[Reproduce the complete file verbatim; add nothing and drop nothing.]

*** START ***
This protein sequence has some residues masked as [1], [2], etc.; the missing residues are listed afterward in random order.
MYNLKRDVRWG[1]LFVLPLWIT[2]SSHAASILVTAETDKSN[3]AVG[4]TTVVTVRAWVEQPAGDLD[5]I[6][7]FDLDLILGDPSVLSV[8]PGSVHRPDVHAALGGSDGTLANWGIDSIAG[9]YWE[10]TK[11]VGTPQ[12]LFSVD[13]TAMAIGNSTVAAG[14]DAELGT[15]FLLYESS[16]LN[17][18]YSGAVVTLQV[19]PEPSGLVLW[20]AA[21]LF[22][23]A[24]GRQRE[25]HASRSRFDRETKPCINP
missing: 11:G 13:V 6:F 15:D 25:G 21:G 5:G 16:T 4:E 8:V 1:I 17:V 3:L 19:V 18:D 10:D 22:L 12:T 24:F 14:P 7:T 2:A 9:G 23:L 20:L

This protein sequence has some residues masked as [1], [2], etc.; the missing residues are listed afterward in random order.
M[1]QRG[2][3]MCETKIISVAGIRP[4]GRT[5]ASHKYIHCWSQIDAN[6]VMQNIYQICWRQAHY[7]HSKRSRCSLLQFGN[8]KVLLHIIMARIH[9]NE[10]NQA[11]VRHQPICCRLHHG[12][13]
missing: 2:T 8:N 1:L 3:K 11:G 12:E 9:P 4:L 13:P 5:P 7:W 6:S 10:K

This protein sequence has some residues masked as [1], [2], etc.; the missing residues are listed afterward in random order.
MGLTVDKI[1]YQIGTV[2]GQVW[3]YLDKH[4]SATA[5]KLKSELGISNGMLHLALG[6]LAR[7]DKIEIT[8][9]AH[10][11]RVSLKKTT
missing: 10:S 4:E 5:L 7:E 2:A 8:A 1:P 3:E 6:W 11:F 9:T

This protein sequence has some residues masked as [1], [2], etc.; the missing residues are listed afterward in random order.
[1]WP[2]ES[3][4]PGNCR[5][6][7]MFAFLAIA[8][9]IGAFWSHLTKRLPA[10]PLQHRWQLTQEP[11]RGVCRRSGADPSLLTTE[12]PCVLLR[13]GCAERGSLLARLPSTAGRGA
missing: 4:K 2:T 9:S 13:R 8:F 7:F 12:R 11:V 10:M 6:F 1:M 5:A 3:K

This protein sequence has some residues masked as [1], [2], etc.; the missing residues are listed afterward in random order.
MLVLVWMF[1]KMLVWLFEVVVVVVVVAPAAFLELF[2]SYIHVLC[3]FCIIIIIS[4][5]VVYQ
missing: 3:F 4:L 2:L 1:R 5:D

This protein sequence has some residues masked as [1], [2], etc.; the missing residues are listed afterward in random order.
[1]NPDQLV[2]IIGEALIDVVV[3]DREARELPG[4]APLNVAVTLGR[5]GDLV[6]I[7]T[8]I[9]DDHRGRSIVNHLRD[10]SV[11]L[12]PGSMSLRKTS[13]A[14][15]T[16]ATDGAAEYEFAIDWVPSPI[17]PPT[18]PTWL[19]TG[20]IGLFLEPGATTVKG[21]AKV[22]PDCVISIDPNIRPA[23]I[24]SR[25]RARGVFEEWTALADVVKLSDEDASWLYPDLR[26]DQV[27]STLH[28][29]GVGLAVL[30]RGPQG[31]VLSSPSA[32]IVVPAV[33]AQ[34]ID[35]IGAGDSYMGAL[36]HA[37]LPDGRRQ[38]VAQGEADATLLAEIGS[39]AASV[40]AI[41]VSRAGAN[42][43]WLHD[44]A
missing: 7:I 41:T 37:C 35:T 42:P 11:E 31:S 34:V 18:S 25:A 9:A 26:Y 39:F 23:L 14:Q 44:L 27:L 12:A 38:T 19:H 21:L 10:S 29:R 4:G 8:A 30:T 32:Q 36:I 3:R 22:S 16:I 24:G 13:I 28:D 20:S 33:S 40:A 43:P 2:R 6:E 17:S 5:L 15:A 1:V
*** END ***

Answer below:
This protein sequence has some residues masked as [1], [2], etc.; the missing residues are listed afterward in random order.
MYNLKRDVRWG[1]LFVLPLWIT[2]SSHAASILVTAETDKSN[3]AVG[4]TTVVTVRAWVEQPAGDLD[5]I[6][7]FDLDLILGDPSVLSV[8]PGSVHRPDVHAALGGSDGTLANWGIDSIAG[9]YWE[10]TK[11]VGTPQ[12]LFSVD[13]TAMAIGNSTVAAG[14]DAELGT[15]FLLYESS[16]LN[17][18]YSGAVVTLQV[19]PEPSGLVLW[20]AA[21]LF[22][23]A[24]GRQRE[25]HASRSRFDRETKPCINP
missing: 11:G 13:V 6:F 15:D 25:G 21:G 5:G 16:T 4:E 8:V 1:I 17:V 3:L 19:V 18:D 10:D 22:L 12:T 24:F 14:P 7:T 2:A 9:G 23:L 20:L

This protein sequence has some residues masked as [1], [2], etc.; the missing residues are listed afterward in random order.
M[1]QRG[2][3]MCETKIISVAGIRP[4]GRT[5]ASHKYIHCWSQIDAN[6]VMQNIYQICWRQAHY[7]HSKRSRCSLLQFGN[8]KVLLHIIMARIH[9]NE[10]NQA[11]VRHQPICCRLHHG[12][13]
missing: 2:T 8:N 1:L 3:K 11:G 12:E 9:P 4:L 13:P 5:P 7:W 6:S 10:K

This protein sequence has some residues masked as [1], [2], etc.; the missing residues are listed afterward in random order.
MGLTVDKI[1]YQIGTV[2]GQVW[3]YLDKH[4]SATA[5]KLKSELGISNGMLHLALG[6]LAR[7]DKIEIT[8][9]AH[10][11]RVSLKKTT
missing: 10:S 4:E 5:L 7:E 2:A 8:A 1:P 3:E 6:W 11:F 9:T

This protein sequence has some residues masked as [1], [2], etc.; the missing residues are listed afterward in random order.
[1]WP[2]ES[3][4]PGNCR[5][6][7]MFAFLAIA[8][9]IGAFWSHLTKRLPA[10]PLQHRWQLTQEP[11]RGVCRRSGADPSLLTTE[12]PCVLLR[13]GCAERGSLLARLPSTAGRGA
missing: 4:K 2:T 9:S 13:R 8:F 7:F 12:R 11:V 10:M 6:F 1:M 5:A 3:K

This protein sequence has some residues masked as [1], [2], etc.; the missing residues are listed afterward in random order.
MLVLVWMF[1]KMLVWLFEVVVVVVVVAPAAFLELF[2]SYIHVLC[3]FCIIIIIS[4][5]VVYQ
missing: 3:F 4:L 2:L 1:R 5:D

This protein sequence has some residues masked as [1], [2], etc.; the missing residues are listed afterward in random order.
[1]NPDQLV[2]IIGEALIDVVV[3]DREARELPG[4]APLNVAVTLGR[5]GDLV[6]I[7]T[8]I[9]DDHRGRSIVNHLRD[10]SV[11]L[12]PGSMSLRKTS[13]A[14][15]T[16]ATDGAAEYEFAIDWVPSPI[17]PPT[18]PTWL[19]TG[20]IGLFLEPGATTVKG[21]AKV[22]PDCVISIDPNIRPA[23]I[24]SR[25]RARGVFEEWTALADVVKLSDEDASWLYPDLR[26]DQV[27]STLH[28][29]GVGLAVL[30]RGPQG[31]VLSSPSA[32]IVVPAV[33]AQ[34]ID[35]IGAGDSYMGAL[36]HA[37]LPDGRRQ[38]VAQGEADATLLAEIGS[39]AASV[40]AI[41]VSRAGAN[42][43]WLHD[44]A
missing: 7:I 41:T 37:C 35:T 42:P 11:E 31:S 34:V 18:S 25:A 9:A 26:Y 39:F 23:L 14:Q 44:L 27:L 12:A 38:T 19:H 21:L 10:S 29:R 4:G 8:A 30:T 32:Q 36:I 3:R 22:S 16:I 24:G 13:I 28:D 20:S 33:S 40:A 43:P 2:R 6:E 17:S 5:L 15:A 1:V